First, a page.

“Add up the venture capital dollars funding online video startups, the technology advances, the willingness of established players like ABC, CBS and NBC to try new distribution models and the increasing web viewership, and it’s clear that the video market is at an inflection point, say experts at Wharton. Indeed, it’s hard to argue with the numbers from various research firms. Video streams viewed rose 50% in 2005 and are forecasted to rise 32% to more than 23 billion served in 2006, according to AccuStream. Comscore notes that the average consumer of online video watches 100 minutes per month, up from 85 minutes six months ago. YouTube says people watch more than 70 million videos a day on its site. IDC forecasts that online video services will generate $1.7 billion in revenue by 2010, up from $230 million in 2005.”
Dabble aggregates videos with a browser bookmarklet, which lets you add a site along with a thumbnail, a description and tags. Social features include pages for recent and popular media and sharing playlists with your friends.
Video-search is being done by searching “all the text that is available, but then rank the results based on how humans interact with a particular video. These “gestures,” as Dabble CEO Mary Hodder likes to call them, include whether anyone on Dabble (or sometimes the Web at large) has blogged about a video, tagged it, linked to it, bookmarked it, added it to a playlist, or searched for it … Hodder has a secret weapon. She is augmenting her search engine’s machine intelligence with the human intelligence of the Dabblers (my term) who use the site to collect and organize their own favorite videos from around the Web. Currently Dabble (which just launched in beta last summer) has only attracted about 7,000 registered users who do this, but this group is growing and they make the site smarter for everyone who uses it.” (Next Net)
With its emphasize on search, Dabble seems to have slightly repositioned itself lately. A clarification on the matter was being posted by Mary Hodder at Dabble’s official blog two weeks ago:
“While I absolutely love Flickr, Dabble is *not like* an image hosting site. Just to be absolutely clear, Flickr, Odeo and Podshow either *host* or *make* content. They do not search all images, or all audio, or across video or even the web. Sites that would be comparable to Flickr include YouTube, VSocial, Revver, Blip.tv, and the other 300 hosting sites for video that Dabble searches. There is a very big difference between a site that creates or hosts content, and search engines.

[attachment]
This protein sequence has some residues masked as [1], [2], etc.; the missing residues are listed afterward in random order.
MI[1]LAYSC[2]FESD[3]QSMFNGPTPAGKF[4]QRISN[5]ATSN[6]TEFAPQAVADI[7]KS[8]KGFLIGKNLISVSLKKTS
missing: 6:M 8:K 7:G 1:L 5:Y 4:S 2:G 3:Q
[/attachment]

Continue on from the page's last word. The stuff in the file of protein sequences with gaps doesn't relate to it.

Dabble searches all video content across all hosters, as well as other sites on the web, and we continue adding more results to our search engine every day.”
I wonder why this wasn’t sweeped clean right after Dabble was pegged as a video-bookmarking-service by Techcrunch, GigaOm and Mashable–which already happened in Febuary. Maybe really a recent strategic nudge?
Anyway, I find this mixture of search plus social clever and compelling. It brought some steady growth to Dabble over the past months, according to Alexa. So there remains the business-model not being in place at the moment, which seems to be a common problem to the sphere of online-video. Says Hodder:
“We are looking at the kinds of contextual advertising that can be done around video. Many brands want to be associated with user-generated content … If you think about a channel in the same way that someone can add to a collection, basically we are building a set of super-collection pages that will allow brands and companies to be associated with users and videos they like, and where they can get that control.”
My two pence here are that Dabble will see more solid growth. But I wonder if the Google-machine is already sharpening its sword–undisputably being the kind of the search-hill AND owner of YouTube, Dabble’s biggest source of media: Dabble “is adding 80,000 to 100,000 videos to its search index every day (with about 65,000 of those coming from YouTube).”
But searching the juice of online-video should offer enough space for different approaches–how about a Riya of video-searches as an alternative approach for example… anybody?
SSE is a “’specification that extends RSS from unidirectional to bidirectional information flows.’ And, wow, is Microsoft starting to get with it. They’ve released it under Creative Commons license, the same license that covers the RSS 2.0 specification” (Crunchnotes)
Ray Ozzie’s concept sprung up last November and immediately got me hooked up shilling like Michael Arrington: “New companies will be built on the back of SSE.”